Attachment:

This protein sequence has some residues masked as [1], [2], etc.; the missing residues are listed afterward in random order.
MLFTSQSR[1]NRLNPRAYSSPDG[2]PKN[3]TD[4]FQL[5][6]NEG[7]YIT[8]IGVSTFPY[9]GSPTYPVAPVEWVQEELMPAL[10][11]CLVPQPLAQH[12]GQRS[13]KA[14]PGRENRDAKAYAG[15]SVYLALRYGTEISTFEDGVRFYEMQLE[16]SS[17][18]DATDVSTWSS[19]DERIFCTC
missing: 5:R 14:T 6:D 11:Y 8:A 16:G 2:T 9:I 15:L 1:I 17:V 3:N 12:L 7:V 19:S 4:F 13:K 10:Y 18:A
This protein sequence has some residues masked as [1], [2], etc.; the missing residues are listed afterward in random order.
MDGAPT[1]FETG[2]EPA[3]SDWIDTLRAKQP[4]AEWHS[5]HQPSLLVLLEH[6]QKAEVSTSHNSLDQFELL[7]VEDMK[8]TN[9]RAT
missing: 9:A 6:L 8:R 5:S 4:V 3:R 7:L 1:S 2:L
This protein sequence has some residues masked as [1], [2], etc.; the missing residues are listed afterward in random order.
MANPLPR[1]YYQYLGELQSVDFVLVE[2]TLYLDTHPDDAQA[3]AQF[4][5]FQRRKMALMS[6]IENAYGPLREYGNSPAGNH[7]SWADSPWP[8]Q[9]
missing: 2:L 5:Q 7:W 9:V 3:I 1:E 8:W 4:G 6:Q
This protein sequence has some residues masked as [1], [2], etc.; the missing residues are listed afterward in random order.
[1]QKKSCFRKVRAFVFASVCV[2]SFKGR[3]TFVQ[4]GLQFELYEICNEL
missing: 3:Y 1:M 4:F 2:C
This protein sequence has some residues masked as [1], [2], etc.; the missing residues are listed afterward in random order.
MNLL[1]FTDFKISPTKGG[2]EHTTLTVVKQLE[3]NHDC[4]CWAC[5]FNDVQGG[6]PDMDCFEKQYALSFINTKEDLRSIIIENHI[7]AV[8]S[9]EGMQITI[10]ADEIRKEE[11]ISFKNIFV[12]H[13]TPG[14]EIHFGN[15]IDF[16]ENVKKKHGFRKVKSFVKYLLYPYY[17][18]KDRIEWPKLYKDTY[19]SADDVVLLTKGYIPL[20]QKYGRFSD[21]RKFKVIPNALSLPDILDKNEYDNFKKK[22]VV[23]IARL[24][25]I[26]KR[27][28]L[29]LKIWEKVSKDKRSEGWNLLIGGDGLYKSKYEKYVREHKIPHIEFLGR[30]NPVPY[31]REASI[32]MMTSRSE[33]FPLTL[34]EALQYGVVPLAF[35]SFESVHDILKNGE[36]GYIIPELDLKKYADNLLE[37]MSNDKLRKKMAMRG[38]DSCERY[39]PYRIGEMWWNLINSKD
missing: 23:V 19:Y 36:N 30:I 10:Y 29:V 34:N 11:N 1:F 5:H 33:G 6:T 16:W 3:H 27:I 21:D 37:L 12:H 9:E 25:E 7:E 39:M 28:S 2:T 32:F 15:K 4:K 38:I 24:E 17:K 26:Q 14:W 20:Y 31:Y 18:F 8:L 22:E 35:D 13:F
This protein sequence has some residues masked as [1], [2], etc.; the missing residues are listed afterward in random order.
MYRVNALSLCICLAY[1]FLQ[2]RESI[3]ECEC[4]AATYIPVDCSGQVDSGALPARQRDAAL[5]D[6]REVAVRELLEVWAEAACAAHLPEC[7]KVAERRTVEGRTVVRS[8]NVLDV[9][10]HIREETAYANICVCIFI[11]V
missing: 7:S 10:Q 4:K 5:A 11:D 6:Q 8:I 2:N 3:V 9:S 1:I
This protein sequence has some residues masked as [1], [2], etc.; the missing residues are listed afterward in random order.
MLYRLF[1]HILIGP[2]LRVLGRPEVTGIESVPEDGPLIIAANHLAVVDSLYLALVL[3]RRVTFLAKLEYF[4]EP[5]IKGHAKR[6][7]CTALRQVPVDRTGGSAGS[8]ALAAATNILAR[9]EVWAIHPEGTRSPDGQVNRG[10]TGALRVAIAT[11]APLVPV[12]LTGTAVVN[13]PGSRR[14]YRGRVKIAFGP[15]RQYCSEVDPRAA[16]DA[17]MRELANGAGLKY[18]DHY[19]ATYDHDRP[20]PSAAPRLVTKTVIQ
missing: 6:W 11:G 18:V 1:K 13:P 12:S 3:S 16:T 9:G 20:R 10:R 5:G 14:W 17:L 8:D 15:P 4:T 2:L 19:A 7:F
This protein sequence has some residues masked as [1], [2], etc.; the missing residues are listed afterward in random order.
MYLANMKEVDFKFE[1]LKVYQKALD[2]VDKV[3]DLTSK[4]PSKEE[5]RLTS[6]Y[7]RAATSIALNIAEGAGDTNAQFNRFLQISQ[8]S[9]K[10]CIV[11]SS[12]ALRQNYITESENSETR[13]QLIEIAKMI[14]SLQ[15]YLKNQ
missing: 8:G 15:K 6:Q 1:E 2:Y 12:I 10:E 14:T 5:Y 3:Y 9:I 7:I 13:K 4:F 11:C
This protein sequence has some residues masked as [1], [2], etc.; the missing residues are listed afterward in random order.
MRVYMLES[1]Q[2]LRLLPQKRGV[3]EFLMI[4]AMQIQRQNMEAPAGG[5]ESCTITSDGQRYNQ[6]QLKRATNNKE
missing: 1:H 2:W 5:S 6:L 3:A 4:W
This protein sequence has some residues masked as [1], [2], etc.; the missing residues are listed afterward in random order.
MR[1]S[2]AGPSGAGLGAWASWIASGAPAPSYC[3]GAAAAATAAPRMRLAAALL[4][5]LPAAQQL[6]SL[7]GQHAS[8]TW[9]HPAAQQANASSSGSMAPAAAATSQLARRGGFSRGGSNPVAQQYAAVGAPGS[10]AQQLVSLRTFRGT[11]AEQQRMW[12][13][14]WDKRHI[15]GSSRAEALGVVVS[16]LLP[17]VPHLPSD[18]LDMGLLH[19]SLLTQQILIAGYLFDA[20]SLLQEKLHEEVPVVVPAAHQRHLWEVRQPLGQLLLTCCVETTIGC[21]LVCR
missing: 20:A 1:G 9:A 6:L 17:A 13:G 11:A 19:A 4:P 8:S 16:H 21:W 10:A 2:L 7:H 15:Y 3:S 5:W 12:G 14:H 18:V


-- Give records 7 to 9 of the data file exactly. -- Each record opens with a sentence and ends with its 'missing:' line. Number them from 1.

This protein sequence has some residues masked as [1], [2], etc.; the missing residues are listed afterward in random order.
MLYRLF[1]HILIGP[2]LRVLGRPEVTGIESVPEDGPLIIAANHLAVVDSLYLALVL[3]RRVTFLAKLEYF[4]EP[5]IKGHAKR[6][7]CTALRQVPVDRTGGSAGS[8]ALAAATNILAR[9]EVWAIHPEGTRSPDGQVNRG[10]TGALRVAIAT[11]APLVPV[12]LTGTAVVN[13]PGSRR[14]YRGRVKIAFGP[15]RQYCSEVDPRAA[16]DA[17]MRELANGAGLKY[18]DHY[19]ATYDHDRP[20]PSAAPRLVTKTVIQ
missing: 6:W 11:G 18:V 1:K 13:P 12:S 3:S 16:T 9:G 20:R 10:R 5:G 14:W 17:L 8:D 15:P 4:T 2:L 19:A 7:F
This protein sequence has some residues masked as [1], [2], etc.; the missing residues are listed afterward in random order.
MYLANMKEVDFKFE[1]LKVYQKALD[2]VDKV[3]DLTSK[4]PSKEE[5]RLTS[6]Y[7]RAATSIALNIAEGAGDTNAQFNRFLQISQ[8]S[9]K[10]CIV[11]SS[12]ALRQNYITESENSETR[13]QLIEIAKMI[14]SLQ[15]YLKNQ
missing: 8:G 15:K 6:Q 1:E 2:Y 12:I 10:E 14:T 5:Y 3:Y 9:I 7:I 13:K 4:F 11:C
This protein sequence has some residues masked as [1], [2], etc.; the missing residues are listed afterward in random order.
MRVYMLES[1]Q[2]LRLLPQKRGV[3]EFLMI[4]AMQIQRQNMEAPAGG[5]ESCTITSDGQRYNQ[6]QLKRATNNKE
missing: 1:H 2:W 5:S 6:L 3:A 4:W